1. But, the truth goes much deeper than those words. As we just read above in Item #26:

[EGW:] The withdrawal of the divine countenance from the Saviour in this hour of supreme anguish pierced His heart with a sorrow that can never be fully understood by man. So great was this agony that His physical pain was hardly felt.?Ellen G. White, Desire of Ages* 753.1.†‡

  1. His greatest pain was caused by the fact that He could not feel the presence of His Father because sin was separating Him from His Father! Do we feel pain when we sin and choose to separate from God?
  2. God did certain other things at the time of Christ’s death so that the people would begin to realize that His was not just the death of an innocent man. Great darkness covered the land for about three hours. The curtain hanging in the temple was torn in two from top to bottom. There was a great earthquake, and rocks split apart. The graves of some of God’s faithful people from the past broke open; after Jesus rose from death, those faithful people from the past went into the city where many people saw them. (SeeMatthew 27:45;51-52; andMark 15:38.)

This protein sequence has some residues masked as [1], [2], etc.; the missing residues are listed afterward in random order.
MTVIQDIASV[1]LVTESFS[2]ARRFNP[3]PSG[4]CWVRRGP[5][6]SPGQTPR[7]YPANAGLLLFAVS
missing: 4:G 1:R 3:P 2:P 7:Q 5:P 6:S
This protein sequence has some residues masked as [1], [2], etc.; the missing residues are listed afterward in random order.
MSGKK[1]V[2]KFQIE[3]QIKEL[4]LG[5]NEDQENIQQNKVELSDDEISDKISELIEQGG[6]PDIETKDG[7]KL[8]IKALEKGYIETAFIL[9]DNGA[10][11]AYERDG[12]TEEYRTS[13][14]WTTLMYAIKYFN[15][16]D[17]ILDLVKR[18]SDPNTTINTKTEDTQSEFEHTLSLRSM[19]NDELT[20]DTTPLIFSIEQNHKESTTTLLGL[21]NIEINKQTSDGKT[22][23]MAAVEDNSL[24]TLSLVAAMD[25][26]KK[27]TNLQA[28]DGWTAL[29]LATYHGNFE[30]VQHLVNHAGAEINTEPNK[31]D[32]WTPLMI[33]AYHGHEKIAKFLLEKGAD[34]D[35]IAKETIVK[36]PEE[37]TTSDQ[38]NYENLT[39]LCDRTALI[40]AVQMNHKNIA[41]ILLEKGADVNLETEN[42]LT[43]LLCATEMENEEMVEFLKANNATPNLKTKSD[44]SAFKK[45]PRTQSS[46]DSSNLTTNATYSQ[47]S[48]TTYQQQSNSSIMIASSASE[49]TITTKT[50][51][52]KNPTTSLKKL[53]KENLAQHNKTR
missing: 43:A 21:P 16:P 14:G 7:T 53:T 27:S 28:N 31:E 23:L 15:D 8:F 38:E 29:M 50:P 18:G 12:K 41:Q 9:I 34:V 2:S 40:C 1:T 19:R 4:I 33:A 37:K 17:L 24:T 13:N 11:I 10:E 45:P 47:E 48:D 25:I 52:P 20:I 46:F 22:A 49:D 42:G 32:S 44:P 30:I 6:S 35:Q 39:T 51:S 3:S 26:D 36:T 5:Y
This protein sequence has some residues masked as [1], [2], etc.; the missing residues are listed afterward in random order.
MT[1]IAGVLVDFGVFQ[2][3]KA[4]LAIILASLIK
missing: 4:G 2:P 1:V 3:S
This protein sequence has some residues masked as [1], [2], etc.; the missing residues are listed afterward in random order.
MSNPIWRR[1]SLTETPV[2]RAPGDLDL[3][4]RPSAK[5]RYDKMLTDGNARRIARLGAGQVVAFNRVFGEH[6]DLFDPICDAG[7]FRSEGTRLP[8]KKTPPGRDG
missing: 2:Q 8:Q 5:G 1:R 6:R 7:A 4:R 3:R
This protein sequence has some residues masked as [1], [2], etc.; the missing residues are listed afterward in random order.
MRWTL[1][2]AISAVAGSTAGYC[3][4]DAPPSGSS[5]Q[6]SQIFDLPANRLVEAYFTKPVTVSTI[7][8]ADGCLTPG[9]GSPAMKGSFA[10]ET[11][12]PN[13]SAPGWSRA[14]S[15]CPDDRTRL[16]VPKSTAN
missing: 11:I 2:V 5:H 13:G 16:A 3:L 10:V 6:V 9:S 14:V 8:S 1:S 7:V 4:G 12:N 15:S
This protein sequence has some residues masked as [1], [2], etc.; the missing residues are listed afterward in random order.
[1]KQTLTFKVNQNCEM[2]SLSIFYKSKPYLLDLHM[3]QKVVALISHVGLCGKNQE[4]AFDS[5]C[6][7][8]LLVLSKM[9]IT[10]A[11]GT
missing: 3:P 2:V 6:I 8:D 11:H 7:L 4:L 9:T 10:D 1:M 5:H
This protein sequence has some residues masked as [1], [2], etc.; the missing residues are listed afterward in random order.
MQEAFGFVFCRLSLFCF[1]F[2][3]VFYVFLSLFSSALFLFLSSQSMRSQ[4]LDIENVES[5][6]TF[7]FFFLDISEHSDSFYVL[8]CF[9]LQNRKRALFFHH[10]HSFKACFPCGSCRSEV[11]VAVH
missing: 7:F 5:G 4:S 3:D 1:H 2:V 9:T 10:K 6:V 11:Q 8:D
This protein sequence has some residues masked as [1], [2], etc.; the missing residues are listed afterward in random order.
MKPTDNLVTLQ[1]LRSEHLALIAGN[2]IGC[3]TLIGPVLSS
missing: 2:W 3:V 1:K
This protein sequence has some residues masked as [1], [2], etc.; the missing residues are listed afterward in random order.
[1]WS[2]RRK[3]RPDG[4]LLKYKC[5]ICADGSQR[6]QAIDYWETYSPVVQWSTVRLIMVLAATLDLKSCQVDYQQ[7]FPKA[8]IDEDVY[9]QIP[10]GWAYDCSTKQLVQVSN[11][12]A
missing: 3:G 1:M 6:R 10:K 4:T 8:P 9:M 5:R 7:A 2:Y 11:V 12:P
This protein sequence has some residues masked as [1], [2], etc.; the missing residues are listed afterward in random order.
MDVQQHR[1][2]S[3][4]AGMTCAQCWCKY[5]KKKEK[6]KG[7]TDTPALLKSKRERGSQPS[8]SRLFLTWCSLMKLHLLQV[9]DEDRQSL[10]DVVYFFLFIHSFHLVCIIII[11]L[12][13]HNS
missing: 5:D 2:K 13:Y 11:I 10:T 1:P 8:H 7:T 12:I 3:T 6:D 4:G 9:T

3. What was the worst thing that happened to Jesus Christ at the time of His crucifixion? He had already been beaten and scourged. He was wearing a crown of thorns. He was forced to try to carry His cross which He was unable to do, and He fell. He was crucified with nails through His hands and feet. But, Christ’s greatest suffering was much more than that. The suffering of Christ was to demonstrate the full effects of sin. No one had ever died that death before or ever has died that death since then. Seeing what happened to Christ, how can we continue to sin as if it were a minor matter?
  4. At times, we may feel that we suffer because we are Christians. But, how can our suffering be compared to the suffering of Christ?

Acts 14:22: They strengthened the believers and encouraged them to remain true to the faith. “We must pass through many troubles to enter the Kingdom of God,” they taught.?Good News Bible.*

Philippians 1:29: For you have been given the privilege of serving Christ, not only by believing in him, but also by suffering for him.?Good News Bible.*

2 Timothy 3:12: Everyone who wants to live a godly life in union with Christ Jesus will be persecuted.?Good News Bible.*